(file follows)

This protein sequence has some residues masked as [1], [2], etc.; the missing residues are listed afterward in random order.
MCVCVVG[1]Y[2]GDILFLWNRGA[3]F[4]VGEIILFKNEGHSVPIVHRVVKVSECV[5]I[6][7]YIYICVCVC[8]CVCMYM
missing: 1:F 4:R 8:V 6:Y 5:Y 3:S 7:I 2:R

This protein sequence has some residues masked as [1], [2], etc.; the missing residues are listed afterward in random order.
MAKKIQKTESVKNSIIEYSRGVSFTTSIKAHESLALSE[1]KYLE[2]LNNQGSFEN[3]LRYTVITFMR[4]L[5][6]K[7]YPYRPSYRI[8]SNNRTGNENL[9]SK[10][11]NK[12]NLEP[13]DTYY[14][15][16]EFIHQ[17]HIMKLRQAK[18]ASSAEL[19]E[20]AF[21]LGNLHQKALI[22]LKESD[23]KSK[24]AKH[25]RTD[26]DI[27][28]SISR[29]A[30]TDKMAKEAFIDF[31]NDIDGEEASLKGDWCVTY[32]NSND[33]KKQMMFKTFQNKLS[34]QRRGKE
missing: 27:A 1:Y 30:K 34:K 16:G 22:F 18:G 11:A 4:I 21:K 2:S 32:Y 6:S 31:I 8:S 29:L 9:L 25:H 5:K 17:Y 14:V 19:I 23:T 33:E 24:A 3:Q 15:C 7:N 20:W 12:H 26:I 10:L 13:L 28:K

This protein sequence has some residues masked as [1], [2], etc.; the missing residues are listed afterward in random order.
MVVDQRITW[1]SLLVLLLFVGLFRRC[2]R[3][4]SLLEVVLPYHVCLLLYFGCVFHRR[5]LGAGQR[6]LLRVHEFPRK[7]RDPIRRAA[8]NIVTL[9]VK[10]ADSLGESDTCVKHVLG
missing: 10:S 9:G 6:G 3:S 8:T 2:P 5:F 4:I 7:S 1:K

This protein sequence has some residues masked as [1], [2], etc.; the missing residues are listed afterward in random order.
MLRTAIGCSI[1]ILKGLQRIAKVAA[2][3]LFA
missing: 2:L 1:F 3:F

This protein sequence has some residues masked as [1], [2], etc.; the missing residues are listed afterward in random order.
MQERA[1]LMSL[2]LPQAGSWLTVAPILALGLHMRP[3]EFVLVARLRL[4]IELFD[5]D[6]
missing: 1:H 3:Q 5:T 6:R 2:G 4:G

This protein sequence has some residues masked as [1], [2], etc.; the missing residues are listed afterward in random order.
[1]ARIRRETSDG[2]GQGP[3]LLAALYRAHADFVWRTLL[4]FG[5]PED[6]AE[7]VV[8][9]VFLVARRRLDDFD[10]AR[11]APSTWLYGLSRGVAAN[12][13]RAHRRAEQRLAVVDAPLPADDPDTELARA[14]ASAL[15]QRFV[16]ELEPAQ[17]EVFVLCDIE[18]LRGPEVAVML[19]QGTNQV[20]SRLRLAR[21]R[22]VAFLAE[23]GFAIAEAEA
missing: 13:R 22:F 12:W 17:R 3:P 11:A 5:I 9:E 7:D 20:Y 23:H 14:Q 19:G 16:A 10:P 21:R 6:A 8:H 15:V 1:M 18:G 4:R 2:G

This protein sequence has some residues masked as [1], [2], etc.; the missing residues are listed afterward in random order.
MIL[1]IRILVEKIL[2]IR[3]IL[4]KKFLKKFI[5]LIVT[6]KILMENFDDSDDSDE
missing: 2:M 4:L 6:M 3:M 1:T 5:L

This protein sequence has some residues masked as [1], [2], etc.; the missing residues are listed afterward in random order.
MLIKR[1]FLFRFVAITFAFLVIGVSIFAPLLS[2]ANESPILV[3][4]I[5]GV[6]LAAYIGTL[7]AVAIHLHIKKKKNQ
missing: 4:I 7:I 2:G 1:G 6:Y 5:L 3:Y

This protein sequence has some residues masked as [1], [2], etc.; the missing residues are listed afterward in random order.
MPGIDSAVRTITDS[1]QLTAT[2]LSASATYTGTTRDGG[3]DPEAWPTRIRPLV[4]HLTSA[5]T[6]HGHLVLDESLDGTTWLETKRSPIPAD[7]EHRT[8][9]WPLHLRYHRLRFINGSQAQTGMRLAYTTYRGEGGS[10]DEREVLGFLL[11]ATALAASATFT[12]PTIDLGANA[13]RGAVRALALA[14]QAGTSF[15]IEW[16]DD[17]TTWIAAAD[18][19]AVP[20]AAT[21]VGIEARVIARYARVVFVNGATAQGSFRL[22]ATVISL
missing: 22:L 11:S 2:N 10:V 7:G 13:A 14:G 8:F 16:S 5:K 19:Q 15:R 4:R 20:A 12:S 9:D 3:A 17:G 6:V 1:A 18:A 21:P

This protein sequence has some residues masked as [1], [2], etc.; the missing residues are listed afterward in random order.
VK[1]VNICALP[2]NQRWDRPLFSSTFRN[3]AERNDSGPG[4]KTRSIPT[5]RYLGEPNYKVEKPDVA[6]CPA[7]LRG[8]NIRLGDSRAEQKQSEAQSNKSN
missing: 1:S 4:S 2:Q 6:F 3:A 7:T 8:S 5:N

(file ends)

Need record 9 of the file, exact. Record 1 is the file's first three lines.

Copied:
This protein sequence has some residues masked as [1], [2], etc.; the missing residues are listed afterward in random order.
MPGIDSAVRTITDS[1]QLTAT[2]LSASATYTGTTRDGG[3]DPEAWPTRIRPLV[4]HLTSA[5]T[6]HGHLVLDESLDGTTWLETKRSPIPAD[7]EHRT[8][9]WPLHLRYHRLRFINGSQAQTGMRLAYTTYRGEGGS[10]DEREVLGFLL[11]ATALAASATFT[12]PTIDLGANA[13]RGAVRALALA[14]QAGTSF[15]IEW[16]DD[17]TTWIAAAD[18][19]AVP[20]AAT[21]VGIEARVIARYARVVFVNGATAQGSFRL[22]ATVISL
missing: 22:L 11:S 2:N 10:V 7:G 13:A 14:G 8:F 16:S 5:K 19:Q 15:R 4:R 20:A 12:S 9:D 3:A 17:G 6:V 1:A 18:A 21:P